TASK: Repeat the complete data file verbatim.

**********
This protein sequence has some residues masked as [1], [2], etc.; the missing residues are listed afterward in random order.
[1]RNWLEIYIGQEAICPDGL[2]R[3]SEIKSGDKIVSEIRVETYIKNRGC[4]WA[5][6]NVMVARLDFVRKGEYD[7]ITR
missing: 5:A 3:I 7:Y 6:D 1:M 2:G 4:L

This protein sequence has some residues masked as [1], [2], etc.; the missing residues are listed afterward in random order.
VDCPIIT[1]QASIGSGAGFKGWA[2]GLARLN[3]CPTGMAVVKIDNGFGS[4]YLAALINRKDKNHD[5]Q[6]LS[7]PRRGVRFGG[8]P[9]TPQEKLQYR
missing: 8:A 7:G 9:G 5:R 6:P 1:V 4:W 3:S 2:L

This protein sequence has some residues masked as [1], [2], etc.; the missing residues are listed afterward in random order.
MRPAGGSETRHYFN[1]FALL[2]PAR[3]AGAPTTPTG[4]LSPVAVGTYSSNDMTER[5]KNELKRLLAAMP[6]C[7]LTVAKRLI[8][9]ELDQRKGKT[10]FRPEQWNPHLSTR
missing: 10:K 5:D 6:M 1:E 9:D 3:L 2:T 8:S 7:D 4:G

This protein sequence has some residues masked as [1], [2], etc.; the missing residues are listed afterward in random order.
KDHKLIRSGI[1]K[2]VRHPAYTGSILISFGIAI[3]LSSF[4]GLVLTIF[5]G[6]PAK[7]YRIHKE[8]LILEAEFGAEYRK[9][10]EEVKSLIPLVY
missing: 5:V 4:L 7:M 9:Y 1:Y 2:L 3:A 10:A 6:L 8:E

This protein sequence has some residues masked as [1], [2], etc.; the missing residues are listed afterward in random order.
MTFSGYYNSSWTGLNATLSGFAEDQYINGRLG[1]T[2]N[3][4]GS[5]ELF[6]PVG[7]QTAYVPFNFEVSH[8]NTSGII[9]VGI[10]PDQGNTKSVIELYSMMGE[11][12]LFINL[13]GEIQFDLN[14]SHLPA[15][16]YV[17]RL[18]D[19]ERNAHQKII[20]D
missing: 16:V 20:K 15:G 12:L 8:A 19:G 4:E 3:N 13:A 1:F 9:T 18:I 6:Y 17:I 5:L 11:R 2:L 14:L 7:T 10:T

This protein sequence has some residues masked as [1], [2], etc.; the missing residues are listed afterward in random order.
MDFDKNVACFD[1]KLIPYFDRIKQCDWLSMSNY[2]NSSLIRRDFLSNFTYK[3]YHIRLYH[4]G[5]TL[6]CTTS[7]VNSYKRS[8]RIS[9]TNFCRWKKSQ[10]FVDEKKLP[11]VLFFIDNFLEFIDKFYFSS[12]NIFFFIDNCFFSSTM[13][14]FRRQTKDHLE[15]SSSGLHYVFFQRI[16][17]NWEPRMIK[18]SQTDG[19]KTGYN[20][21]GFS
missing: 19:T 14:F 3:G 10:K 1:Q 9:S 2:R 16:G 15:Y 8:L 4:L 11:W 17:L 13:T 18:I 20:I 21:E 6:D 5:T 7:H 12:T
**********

This protein sequence has some residues masked as [1], [2], etc.; the missing residues are listed afterward in random order.
[1]RNWLEIYIGQEAICPDGL[2]R[3]SEIKSGDKIVSEIRVETYIKNRGC[4]WA[5][6]NVMVARLDFVRKGEYD[7]ITR
missing: 5:A 3:I 7:Y 6:D 1:M 2:G 4:L

This protein sequence has some residues masked as [1], [2], etc.; the missing residues are listed afterward in random order.
VDCPIIT[1]QASIGSGAGFKGWA[2]GLARLN[3]CPTGMAVVKIDNGFGS[4]YLAALINRKDKNHD[5]Q[6]LS[7]PRRGVRFGG[8]P[9]TPQEKLQYR
missing: 8:A 7:G 9:G 5:R 6:P 1:V 4:W 3:S 2:L

This protein sequence has some residues masked as [1], [2], etc.; the missing residues are listed afterward in random order.
MRPAGGSETRHYFN[1]FALL[2]PAR[3]AGAPTTPTG[4]LSPVAVGTYSSNDMTER[5]KNELKRLLAAMP[6]C[7]LTVAKRLI[8][9]ELDQRKGKT[10]FRPEQWNPHLSTR
missing: 10:K 5:D 6:M 1:E 9:D 3:L 2:T 8:S 7:D 4:G

This protein sequence has some residues masked as [1], [2], etc.; the missing residues are listed afterward in random order.
KDHKLIRSGI[1]K[2]VRHPAYTGSILISFGIAI[3]LSSF[4]GLVLTIF[5]G[6]PAK[7]YRIHKE[8]LILEAEFGAEYRK[9][10]EEVKSLIPLVY
missing: 5:V 4:L 7:M 9:Y 1:Y 2:L 3:A 10:A 6:L 8:E

This protein sequence has some residues masked as [1], [2], etc.; the missing residues are listed afterward in random order.
MTFSGYYNSSWTGLNATLSGFAEDQYINGRLG[1]T[2]N[3][4]GS[5]ELF[6]PVG[7]QTAYVPFNFEVSH[8]NTSGII[9]VGI[10]PDQGNTKSVIELYSMMGE[11][12]LFINL[13]GEIQFDLN[14]SHLPA[15][16]YV[17]RL[18]D[19]ERNAHQKII[20]D
missing: 16:V 20:K 15:G 12:L 8:A 19:G 4:E 3:N 13:A 1:F 9:T 18:I 6:Y 17:I 5:L 11:R 2:L 14:L 7:T 10:T

This protein sequence has some residues masked as [1], [2], etc.; the missing residues are listed afterward in random order.
MDFDKNVACFD[1]KLIPYFDRIKQCDWLSMSNY[2]NSSLIRRDFLSNFTYK[3]YHIRLYH[4]G[5]TL[6]CTTS[7]VNSYKRS[8]RIS[9]TNFCRWKKSQ[10]FVDEKKLP[11]VLFFIDNFLEFIDKFYFSS[12]NIFFFIDNCFFSSTM[13][14]FRRQTKDHLE[15]SSSGLHYVFFQRI[16][17]NWEPRMIK[18]SQTDG[19]KTGYN[20][21]GFS
missing: 19:T 14:F 3:G 10:K 1:Q 9:S 2:R 16:G 15:Y 8:L 4:L 11:W 17:L 13:T 18:I 20:I 21:E 6:D 5:T 7:H 12:T